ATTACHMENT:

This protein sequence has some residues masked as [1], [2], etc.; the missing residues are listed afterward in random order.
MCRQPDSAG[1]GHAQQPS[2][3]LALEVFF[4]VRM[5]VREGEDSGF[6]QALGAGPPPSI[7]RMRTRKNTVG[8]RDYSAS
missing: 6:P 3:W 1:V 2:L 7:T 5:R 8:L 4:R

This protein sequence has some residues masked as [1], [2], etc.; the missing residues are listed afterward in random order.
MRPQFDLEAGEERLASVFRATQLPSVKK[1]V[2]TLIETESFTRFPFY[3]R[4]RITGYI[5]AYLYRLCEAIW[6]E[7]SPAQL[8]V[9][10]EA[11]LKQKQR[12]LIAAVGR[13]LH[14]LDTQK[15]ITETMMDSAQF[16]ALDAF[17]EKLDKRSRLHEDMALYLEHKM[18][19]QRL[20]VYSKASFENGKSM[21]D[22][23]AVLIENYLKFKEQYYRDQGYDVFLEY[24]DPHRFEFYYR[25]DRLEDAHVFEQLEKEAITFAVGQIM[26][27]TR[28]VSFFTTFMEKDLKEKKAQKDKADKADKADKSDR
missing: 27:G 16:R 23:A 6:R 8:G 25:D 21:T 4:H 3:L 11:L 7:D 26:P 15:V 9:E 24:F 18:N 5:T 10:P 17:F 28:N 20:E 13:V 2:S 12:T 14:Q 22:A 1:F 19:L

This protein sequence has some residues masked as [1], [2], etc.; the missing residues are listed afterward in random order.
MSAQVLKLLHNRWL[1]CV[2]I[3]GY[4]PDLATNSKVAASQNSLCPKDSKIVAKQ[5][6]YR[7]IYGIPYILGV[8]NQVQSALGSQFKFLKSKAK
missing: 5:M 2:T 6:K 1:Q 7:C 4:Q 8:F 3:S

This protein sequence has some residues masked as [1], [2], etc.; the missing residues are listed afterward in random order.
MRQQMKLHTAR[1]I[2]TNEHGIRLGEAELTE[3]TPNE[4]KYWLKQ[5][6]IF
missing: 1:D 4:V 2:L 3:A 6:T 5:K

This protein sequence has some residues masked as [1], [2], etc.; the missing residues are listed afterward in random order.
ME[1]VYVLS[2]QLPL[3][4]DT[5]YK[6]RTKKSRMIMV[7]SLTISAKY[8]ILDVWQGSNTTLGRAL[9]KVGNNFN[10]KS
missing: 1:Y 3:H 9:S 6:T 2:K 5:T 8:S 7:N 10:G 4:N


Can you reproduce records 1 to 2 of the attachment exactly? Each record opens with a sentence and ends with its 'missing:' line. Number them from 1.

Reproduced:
This protein sequence has some residues masked as [1], [2], etc.; the missing residues are listed afterward in random order.
MCRQPDSAG[1]GHAQQPS[2][3]LALEVFF[4]VRM[5]VREGEDSGF[6]QALGAGPPPSI[7]RMRTRKNTVG[8]RDYSAS
missing: 6:P 3:W 1:V 2:L 7:T 5:R 8:L 4:R

This protein sequence has some residues masked as [1], [2], etc.; the missing residues are listed afterward in random order.
MRPQFDLEAGEERLASVFRATQLPSVKK[1]V[2]TLIETESFTRFPFY[3]R[4]RITGYI[5]AYLYRLCEAIW[6]E[7]SPAQL[8]V[9][10]EA[11]LKQKQR[12]LIAAVGR[13]LH[14]LDTQK[15]ITETMMDSAQF[16]ALDAF[17]EKLDKRSRLHEDMALYLEHKM[18][19]QRL[20]VYSKASFENGKSM[21]D[22][23]AVLIENYLKFKEQYYRDQGYDVFLEY[24]DPHRFEFYYR[25]DRLEDAHVFEQLEKEAITFAVGQIM[26][27]TR[28]VSFFTTFMEKDLKEKKAQKDKADKADKADKSDR
missing: 27:G 16:R 23:A 6:R 8:G 25:D 21:T 4:H 3:L 11:L 7:D 26:P 15:V 9:E 24:F 18:N 5:T 10:P 17:F 28:N 20:E 13:V 2:S 12:T 14:Q 22:A 1:F 19:L